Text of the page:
Key to the mood here is the grinding, itchy drone-punk track ‘Summon The Sound’, which was in circulation much earlier this year and which featured on the Mute Artists compilation Vorwärts. ‘Summon The Sound’ is the connective tissue that binds this LP together; it sent out a very clear signal (pun intended) that S.C.U.M are anything but cheerful optimists with its beautifully cloying stop-start rhythm, urgent low-end and mysterious, sneering vocal. Then again, naming your band after Valerie ‘I shot Warhol’ Solanis’s feminist manifesto – her Society for Cutting Up Men – was never likely to produce anything remotely upbeat. Just a glance at the lyric sheet reveals the elusive, poetic depth of these songs. The spiky ‘Amber Hands’, the first single proper from Again Into Eyes, likewise pointed to a richly bleak outlook for the album. In fact, it’s only the second single ‘Whitechapel’ that has anywhere near a sense of positivity attached to it.

Again Into Eyes, metaphorically speaking, is an album of two sides. The first five tracks are uniformly dark. ‘Faith Unfolds’ opens with some shimmering, elegiac keyboard patterns from Bradley Baker – cf OMD’s ‘Joan Of Arc’ / ‘Maid Of Orleans’ – which remain throughout the song but soon get subsumed by whining guitar textures from Samuel Kilcoyne (son of Add N To (X)‘s Barry 7 and also credited with keyboards), Psychocandydrumming from the elfin Melissa Rigby and a powerful bass undertow from Huw Webb. Meanwhile vocalistThomas Cohen sings an elliptical tale of faith and fate and love. There’s barely a pause before the colour washes away into ‘Days Untrue’, all icy synths, twitchy drums and heavily-reverbed vocals. ‘Cast Into Season’ begins with those ‘Joan Of Arc’ / ‘Maid Of Orleans’ textures and appends cello sounds, ‘Atmosphere’-esque funereal drums and a prominent vocal in the mix from Cohen; it feels like a ritual or a sacrifice or an alternative soundtrack to Eyes Wide Shut. Or The Informers‘ vampiric passages. It’s also my favourite track on Again Into Eyes.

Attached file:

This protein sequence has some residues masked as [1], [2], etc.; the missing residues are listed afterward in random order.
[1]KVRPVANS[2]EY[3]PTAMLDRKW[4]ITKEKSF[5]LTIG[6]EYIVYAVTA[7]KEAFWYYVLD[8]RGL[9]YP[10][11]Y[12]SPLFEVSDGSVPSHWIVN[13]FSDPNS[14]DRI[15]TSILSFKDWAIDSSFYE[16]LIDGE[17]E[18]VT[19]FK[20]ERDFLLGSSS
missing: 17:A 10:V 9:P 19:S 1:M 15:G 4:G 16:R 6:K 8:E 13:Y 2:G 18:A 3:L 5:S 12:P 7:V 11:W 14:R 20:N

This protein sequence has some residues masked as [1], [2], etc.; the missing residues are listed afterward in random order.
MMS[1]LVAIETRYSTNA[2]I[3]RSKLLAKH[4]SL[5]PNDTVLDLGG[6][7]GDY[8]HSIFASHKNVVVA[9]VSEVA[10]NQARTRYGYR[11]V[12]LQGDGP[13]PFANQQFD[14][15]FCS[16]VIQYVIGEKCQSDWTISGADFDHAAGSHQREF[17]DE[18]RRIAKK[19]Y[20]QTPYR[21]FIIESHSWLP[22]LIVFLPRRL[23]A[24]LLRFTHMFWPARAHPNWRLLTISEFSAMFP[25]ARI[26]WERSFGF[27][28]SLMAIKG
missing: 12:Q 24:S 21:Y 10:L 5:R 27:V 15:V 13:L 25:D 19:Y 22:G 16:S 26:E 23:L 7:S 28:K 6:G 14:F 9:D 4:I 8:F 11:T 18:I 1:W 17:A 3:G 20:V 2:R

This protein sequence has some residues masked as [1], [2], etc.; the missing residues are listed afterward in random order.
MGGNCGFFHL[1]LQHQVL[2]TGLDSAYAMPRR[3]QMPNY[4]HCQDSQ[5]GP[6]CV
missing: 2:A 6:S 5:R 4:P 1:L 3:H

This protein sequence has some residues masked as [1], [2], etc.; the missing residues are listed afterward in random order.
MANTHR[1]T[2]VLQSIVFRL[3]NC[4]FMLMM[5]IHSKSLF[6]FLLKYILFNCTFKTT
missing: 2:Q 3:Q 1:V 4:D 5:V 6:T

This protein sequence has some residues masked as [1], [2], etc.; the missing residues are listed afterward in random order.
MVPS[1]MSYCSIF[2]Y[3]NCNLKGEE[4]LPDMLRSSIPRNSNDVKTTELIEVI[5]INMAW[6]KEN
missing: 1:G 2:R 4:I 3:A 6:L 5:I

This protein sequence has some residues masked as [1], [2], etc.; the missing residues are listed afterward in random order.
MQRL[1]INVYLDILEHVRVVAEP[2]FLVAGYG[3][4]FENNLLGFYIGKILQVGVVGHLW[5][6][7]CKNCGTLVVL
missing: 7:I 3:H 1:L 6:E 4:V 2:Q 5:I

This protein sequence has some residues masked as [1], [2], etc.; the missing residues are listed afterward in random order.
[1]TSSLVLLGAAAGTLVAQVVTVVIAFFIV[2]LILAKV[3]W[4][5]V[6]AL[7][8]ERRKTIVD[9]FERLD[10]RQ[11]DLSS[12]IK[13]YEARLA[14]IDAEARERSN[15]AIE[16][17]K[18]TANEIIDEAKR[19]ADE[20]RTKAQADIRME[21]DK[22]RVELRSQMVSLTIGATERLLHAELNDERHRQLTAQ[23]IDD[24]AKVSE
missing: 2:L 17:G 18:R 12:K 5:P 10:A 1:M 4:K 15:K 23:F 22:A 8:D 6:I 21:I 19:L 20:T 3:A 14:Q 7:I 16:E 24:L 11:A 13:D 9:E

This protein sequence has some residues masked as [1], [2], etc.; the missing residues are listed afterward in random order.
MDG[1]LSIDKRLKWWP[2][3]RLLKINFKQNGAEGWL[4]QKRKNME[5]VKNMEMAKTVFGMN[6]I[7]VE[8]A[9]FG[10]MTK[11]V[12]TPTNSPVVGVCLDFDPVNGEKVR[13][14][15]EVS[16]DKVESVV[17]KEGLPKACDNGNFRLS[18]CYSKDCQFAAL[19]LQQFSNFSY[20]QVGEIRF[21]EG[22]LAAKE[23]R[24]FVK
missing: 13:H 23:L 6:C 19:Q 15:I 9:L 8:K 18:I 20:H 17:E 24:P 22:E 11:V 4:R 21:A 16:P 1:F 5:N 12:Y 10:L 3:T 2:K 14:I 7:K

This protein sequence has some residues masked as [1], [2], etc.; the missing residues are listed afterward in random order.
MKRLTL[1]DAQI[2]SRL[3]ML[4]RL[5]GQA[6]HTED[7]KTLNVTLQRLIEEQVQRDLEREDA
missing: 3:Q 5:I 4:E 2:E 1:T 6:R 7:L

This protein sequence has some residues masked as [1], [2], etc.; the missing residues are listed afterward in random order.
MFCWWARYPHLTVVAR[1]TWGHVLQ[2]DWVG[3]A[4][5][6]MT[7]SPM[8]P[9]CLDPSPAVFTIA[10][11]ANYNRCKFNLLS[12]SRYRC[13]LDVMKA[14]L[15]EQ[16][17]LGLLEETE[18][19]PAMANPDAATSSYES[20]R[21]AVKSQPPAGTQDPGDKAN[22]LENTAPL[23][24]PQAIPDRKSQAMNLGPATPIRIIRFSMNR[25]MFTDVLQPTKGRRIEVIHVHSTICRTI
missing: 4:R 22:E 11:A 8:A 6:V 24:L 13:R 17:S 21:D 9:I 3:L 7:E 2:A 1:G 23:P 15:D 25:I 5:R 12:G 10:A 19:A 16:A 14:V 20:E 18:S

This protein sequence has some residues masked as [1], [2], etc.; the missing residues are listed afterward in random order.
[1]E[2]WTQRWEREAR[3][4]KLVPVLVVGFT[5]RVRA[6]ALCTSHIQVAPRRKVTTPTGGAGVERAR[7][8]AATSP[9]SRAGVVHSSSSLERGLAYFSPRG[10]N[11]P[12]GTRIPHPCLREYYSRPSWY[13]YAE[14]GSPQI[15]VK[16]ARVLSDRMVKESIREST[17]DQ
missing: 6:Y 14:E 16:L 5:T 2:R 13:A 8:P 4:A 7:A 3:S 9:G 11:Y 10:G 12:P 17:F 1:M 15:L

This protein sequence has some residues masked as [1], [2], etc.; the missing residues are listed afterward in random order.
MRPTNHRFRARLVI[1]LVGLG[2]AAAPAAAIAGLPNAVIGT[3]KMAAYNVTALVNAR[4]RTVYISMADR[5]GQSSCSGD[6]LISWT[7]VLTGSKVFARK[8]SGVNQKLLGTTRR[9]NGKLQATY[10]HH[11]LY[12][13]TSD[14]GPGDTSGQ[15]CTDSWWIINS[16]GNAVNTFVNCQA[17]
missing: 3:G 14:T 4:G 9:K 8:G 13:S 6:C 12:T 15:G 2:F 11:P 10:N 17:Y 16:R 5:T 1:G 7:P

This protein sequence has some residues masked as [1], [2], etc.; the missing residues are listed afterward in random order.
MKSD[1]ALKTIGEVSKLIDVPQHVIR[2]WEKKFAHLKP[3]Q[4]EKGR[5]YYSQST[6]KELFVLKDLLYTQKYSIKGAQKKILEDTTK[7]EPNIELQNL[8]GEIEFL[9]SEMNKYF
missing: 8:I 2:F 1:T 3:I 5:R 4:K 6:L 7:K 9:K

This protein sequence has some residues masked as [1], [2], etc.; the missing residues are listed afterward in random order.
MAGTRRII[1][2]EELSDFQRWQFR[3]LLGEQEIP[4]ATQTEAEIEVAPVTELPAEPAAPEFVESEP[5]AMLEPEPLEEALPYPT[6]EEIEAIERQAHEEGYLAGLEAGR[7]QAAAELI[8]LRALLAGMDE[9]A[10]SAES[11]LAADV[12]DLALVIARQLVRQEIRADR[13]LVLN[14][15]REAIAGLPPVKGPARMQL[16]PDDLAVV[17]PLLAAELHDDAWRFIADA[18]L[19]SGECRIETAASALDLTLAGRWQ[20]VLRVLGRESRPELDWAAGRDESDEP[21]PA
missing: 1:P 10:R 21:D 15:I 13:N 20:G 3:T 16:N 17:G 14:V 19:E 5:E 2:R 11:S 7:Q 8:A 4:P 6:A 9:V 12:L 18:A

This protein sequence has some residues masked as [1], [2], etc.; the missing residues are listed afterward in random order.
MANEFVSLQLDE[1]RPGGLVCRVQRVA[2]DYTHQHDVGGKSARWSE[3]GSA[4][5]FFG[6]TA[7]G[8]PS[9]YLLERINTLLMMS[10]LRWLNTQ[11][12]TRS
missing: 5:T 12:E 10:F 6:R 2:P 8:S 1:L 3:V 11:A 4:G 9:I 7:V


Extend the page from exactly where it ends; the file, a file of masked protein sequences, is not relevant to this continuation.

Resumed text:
The second half of Again Into Eyes is less obviously dark, but nevertheless retains a seam of black colour. ‘Sentinal Drift’ starts with subtle drumming and gentle, polite synth melodies a la Yazoo‘s Upstairs At Eric’s, but in the end – almost inevitably – the song becomes dominated by swathes of droning noise and pounded drums; the brief ‘Requiem’ may have beautiful piano passages from Huw Webb, but those notes are submerged under hissing distortion and reverberating processed noise in the foreground. ‘Paris’ was previously available in far simpler form as part of the Signals series and was originally produced by Gareth Jones. It is a poignant, reflective ballad – again dominated by Webb’s piano and still containing plenty of gritty noises – which seems to strain toward the light but alas never quite reaches it. ‘I will never bear my skin for you,‘ sings Cohen in one of the most evocative lyrics on the album. ‘Water’, in contrast, is just harmonically-interwoven droning noise, but it makes complete sense after the emotional ‘Paris’.

Again Into Eyes was produced and mixed by Ken and Veryon Thomas, with additional mixing by Mute MD Daniel Miller. Keeping it in the (Mute) family even more, the album was pre-produced by Jim Sclavunos, he of recent Bad Seeds / Grinderman fame.

Thomas Cohen & Peaches Geldof (c) Getty Images

I listened to Again Into Eyes today in the wake of the death of the death of Peaches Geldof, wife of S.C.U.M’s Thomas Cohen and the mother of their two sons. Cohen and Geldof married in 2012, by which time S.C.U.M had either already split up or were on their way to being so.

The news sites quoted Cohen’s heartfelt statement about his wife’s passing: ‘My beloved wife Peaches was adored by myself and her two sons. I shall bring them up with their mother in their hearts everyday. We shall love her forever.’

Track listing:

1. Faith Unfolds
2. Days Untrue
3. Cast Into Seasons
4. Amber Hands
5. Summon The Sound
6. Sentinal Bloom
7. Requiem
8. Paris
9. Water
10. Whitechapel

First published 2011; edited 2014

(c) 2014 Mat Smith / Documentary Evidence